Why Choose the Children's Interstitial and Diffuse Lung Disease Center

Innovative research

The Division of Pulmonary and Sleep Medicine has an active research program across basic science, physiology, and clinical trials. Our experts strive to understand the root causes and develop new treatments to improve the lives of children with lung diseases and promote lung health. The Division of Pulmonary and Sleep Medicine is an avid participant in research conducted through the National Institutes of Health (NIH) and other organizations committed to advancing treatment options and knowledge of the complex disorders we treat.

The Division’s innovative studies in ChILD include studies to identify the underlying genetic causes of lung disease, biobanking to make patient samples available for future research, novel techniques of assessing lung function in young children, and pioneering clinical trials.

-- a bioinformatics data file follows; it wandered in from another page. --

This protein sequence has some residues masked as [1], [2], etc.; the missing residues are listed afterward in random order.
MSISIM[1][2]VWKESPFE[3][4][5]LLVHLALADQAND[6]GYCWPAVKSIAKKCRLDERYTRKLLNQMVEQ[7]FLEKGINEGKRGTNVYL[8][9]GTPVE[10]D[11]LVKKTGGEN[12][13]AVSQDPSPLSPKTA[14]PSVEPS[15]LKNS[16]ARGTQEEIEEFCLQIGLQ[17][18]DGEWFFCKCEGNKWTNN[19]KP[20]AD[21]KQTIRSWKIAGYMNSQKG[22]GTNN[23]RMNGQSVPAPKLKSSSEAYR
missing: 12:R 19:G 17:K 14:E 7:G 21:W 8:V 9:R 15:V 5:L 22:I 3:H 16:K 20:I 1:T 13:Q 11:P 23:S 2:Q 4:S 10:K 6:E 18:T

• The National Registry for Childhood ILD, led by Dr. Lisa Young, is administered at CHOP. The study includes more than 25 children’s hospitals with more than 600 children who have ILD enrolled.
  • CHOP’s Lung Research Center brings together investigators conducting basic and translational research focused on lung biology and mechanisms of childhood lung diseases. 
  • The Penn-CHOP Lung Biology Institute (LBI)—a collaboration with Penn Medicine—is at the forefront of pulmonary research, developing novel approaches to prevent and treat human lung disease. The unique patient populations at Penn and CHOP will enable breakthrough research focused on identifying the underlying causes of human respiratory diseases using innovative cellular, genetic, and genomic technologies to define the molecular and genetic basis of both chronic and rare lung diseases.

Collaboration with patient advocacy groups

The ChILD Center at CHOP was developed in parallel with and in collaboration with a network of centers around the country.  We partner with patient advocacy groups, such as the ChILD Foundation, the NEHI Research Foundation, and others, as too little information is known about this group of respiratory disorders. Because ILD is rare, working together allows us to pool our information to develop the most effective treatments.